Molecular gas in super spiral galaxies
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AuthorLisenfeld, Ute; Ogle, Patrick M.; Appleton, Philip N.; Jarrett, Thomas H.; Moncada-Cuadri, Blanca M.
Galaxies: evolutionGalaxies: ISMGalaxies: spiralISM: molecules
Ute Lisenfeld, Patrick M. Ogle, Philip N. Appleton, Thomas H. Jarrett and Blanca M. Moncada-Cuadri. Molecular gas in super spiral galaxies. A&A, 673 (2023) A87 [DOI: https://doi.org/10.1051/0004-6361/202245675]
SponsorshipSpanish Ministerio de Economía y Competitividad AYA2017-84897-P, PID2020-114414GB-I00; European Regional Development Funds (FEDER) AYA2017-84897-P, PID2020-114414GB-I00; Junta de Andalucía (Spain) FQM108; INSU/CNRS (France) 205-19, 068-20; MPG (Germany) 205-19, 068-20; IGN (Spain) 205-19, 068-20; IPAC; National Aeronautics and Space Administration NASA; Centre National de la Recherche Scientifique CNRS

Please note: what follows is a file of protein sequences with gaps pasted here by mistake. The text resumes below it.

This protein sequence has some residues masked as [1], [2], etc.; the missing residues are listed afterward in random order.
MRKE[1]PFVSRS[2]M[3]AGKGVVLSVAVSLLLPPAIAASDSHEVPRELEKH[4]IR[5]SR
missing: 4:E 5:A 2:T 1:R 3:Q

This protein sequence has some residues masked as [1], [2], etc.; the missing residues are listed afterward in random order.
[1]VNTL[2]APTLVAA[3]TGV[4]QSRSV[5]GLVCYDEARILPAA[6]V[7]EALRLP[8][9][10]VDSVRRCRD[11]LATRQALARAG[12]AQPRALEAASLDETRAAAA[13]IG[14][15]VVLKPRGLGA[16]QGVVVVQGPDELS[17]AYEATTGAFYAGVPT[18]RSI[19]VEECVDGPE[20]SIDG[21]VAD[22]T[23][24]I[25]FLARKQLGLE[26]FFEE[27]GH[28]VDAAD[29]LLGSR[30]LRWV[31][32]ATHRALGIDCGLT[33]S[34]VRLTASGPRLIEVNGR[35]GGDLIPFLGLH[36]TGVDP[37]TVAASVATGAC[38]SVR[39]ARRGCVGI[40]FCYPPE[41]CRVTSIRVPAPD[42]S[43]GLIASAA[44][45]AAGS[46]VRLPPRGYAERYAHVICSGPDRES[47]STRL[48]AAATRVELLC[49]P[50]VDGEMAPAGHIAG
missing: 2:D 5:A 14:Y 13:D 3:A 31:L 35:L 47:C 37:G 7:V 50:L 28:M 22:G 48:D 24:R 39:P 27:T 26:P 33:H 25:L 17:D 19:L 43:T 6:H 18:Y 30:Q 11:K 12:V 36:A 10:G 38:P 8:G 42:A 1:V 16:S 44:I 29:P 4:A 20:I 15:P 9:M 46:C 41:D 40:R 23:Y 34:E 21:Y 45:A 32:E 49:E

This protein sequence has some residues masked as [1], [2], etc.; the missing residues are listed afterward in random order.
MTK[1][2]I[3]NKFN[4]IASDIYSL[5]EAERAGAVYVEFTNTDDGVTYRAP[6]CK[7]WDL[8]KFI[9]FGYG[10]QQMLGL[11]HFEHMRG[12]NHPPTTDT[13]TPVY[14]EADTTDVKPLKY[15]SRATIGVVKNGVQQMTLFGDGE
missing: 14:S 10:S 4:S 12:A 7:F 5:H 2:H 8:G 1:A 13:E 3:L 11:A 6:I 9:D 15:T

At the highest stellar masses (log(M*) ≳ 11.5 M⊙), only a small fraction of galaxies are disk-like and actively star-forming objects. These so-called ‘super spirals’ are ideal objects to better understand how galaxy evolution proceeds and to extend our knowledge about the relation between stars and gas to a higher stellar mass regime. We present new CO(1–0) data for a sample of 46 super spirals and for 18 slightly lower-mass (log(M*) > 11.0 M⊙) galaxies with broad HI lines – HI fast-rotators (HI-FRs). We analyze their molecular gas mass, derived from CO(1–0), in relation to their star formation rate (SFR) and stellar mass, and compare the results to values and scaling relations derived from lower-mass galaxies. We confirm that super spirals follow the same star-forming main sequence (SFMS) as lower-mass galaxies. We find that they possess abundant molecular gas (mean redshift-corrected molecular gas mass fraction (log(fmol, zcorr) = −1.36 ± 0.02), which lies above the extrapolation of the scaling relation with stellar mass derived from lower-mass galaxies, but within the relation between fmol and the distance to the SFMS. The molecular gas depletion time, τdep = Mmol/SFR, is higher than for lower-mass galaxies on the SFMS (τdep = 9.30 ± 0.03, compared to τdep = 9.00 ± 0.02 for the comparison sample) and seems to continue an increasing trend with stellar mass. HI-FR galaxies have an atomic-to-molecular gas mass ratio that is in agreement with that of lower-mass galaxies, indicating that the conversion from the atomic to molecular gas proceeds in a similar way. We conclude that the availability of molecular gas is a crucial factor to enable star formation to continue and that, if gas is present, quenching is not a necessary destiny for high-mass galaxies. The difference in gas depletion time suggests that the properties of the molecular gas at high stellar masses are less favorable for star formation.